The government’s response to these concerns is, in essence, that DSM-5 is used all around the world so we will just stick with that. In doing so, I am concerned that we are proceeding with a restrictive and potentially problematic pathway for diagnosis that does not properly account for the complexity of trauma and mental health. As is perhaps becoming all too common, this legislation does not address what appear to be legitimate concerns from a number of experts.
The same is true in some respects in relation to the limited eligibility proposed in this bill. A number of submitters called for a greater scope of employees to be included. The AWU pointed to disability services workers and carers working in high-risk areas. The Services Union I think pointed to not-for-profit, social and community service sector workers who provide counselling and direct support to victims of domestic and family violence or other trauma. The ETU talked about frontline electrical workers and control centre operators who deal with serious accidents. The QNMU spoke of midwives. The CFMMEU spoke of a broader range of coalmine workers who are required to respond to serious accidents. The AMA referred to GPs. Together put forward that the definition of eligible worker should ‘include all workers who are exposed to trauma by either a single traumatic event or the cumulative effect of repeated trauma as a direct result of the nature of their work’. Cynicism around Labor’s need to please the CFMMEU aside, I agree that all of those workers deserve to be covered under the bill, rather than just the slight expansion that we have seen in these amendments.
I want to turn briefly to the important role that fireys play. The trauma experienced by some first responders often cannot be mitigated. In the case of firefighters, there are vitally important steps that we could and must take. The climate crisis has already made fire seasons longer and bushfires more severe. The black summer bushfires were confronting enough for many of us in our lounge rooms— seeing the smoke in the sky, watching the catastrophe unfolding on the news and checking the map to see how close our loved ones were to the danger. That experience cannot even remotely be compared to the way these fires impact on those on the front lines. Firefighters, both paid fireys and volunteers, are the ones confronting the heat and the flames and the devastation up close. They are making incredibly tough decisions under extreme pressure. No matter how hard they fight, they will still have to reckon with what has been lost after the flames have gone. That is never going to be an easy job. We have heard from countless firefighters that it is even harder when you know things are only going to get worse.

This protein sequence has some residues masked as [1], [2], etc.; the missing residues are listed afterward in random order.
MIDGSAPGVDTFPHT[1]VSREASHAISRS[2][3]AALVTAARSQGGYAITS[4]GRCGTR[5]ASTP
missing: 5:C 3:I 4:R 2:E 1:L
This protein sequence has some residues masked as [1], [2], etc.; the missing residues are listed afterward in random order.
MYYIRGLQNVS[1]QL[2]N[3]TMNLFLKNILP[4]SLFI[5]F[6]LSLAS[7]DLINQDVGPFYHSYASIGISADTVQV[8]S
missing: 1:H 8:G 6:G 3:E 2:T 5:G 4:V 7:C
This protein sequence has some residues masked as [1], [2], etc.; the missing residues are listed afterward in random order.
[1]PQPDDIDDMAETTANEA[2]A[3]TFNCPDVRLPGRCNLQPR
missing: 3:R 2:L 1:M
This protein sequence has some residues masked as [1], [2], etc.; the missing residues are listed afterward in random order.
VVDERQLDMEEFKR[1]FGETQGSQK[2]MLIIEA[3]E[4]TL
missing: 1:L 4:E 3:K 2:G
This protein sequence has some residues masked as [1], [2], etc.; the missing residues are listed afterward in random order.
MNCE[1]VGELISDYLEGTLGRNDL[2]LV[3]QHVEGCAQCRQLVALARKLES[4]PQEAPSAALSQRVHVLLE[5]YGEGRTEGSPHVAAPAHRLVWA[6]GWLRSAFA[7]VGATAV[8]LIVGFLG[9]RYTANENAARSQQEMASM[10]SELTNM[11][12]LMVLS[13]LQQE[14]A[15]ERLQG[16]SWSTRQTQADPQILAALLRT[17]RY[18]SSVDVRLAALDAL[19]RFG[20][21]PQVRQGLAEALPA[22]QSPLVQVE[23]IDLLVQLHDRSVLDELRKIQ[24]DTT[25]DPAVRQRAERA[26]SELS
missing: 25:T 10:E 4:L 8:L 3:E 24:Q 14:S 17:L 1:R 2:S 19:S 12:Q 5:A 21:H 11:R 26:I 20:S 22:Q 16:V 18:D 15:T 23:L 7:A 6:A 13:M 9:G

During the black summer bushfires former heads of the New South Wales, Queensland, Victorian and Tasmanian fire services all called for urgent action on the climate crisis. They pointed out that just a one-degree increase has placed more lives at risk including firefighters. Former New South Wales fire and rescue chief said explicitly that climate change has ‘supercharged’ the bushfire problem. Meanwhile the big parties back in fossil fuels driving this very same crisis. Just this week we have seen another self-congratulatory media release from the Labor government talking about how wonderful it is to have approved 10 new gas-prospecting authorities in the last year and releasing 80,000 square kilometres of Queensland land to gas companies.
This bill is a good step and I agree with its intent, but in this respect we are effectively parking ambulances at the bottom of the cliff as we continue to pander to the interests of coal and gas donors.
There is more the government could and should be doing to limit exposure of this kind in the first place. I do not mean any disrespect in making these observations, Mr Deputy Speaker. These are the brutal facts we are dealing with when we look at climate change and the impacts it will have on first responders.
I will use the last few moments I have to put on the record my deep appreciation to all of our first responders. They do tough, very often thankless and deeply traumatic work. I do want to thank the members who have given us their own personal accounts of their experience on the front lines. In this debate it is very important for us to hear it.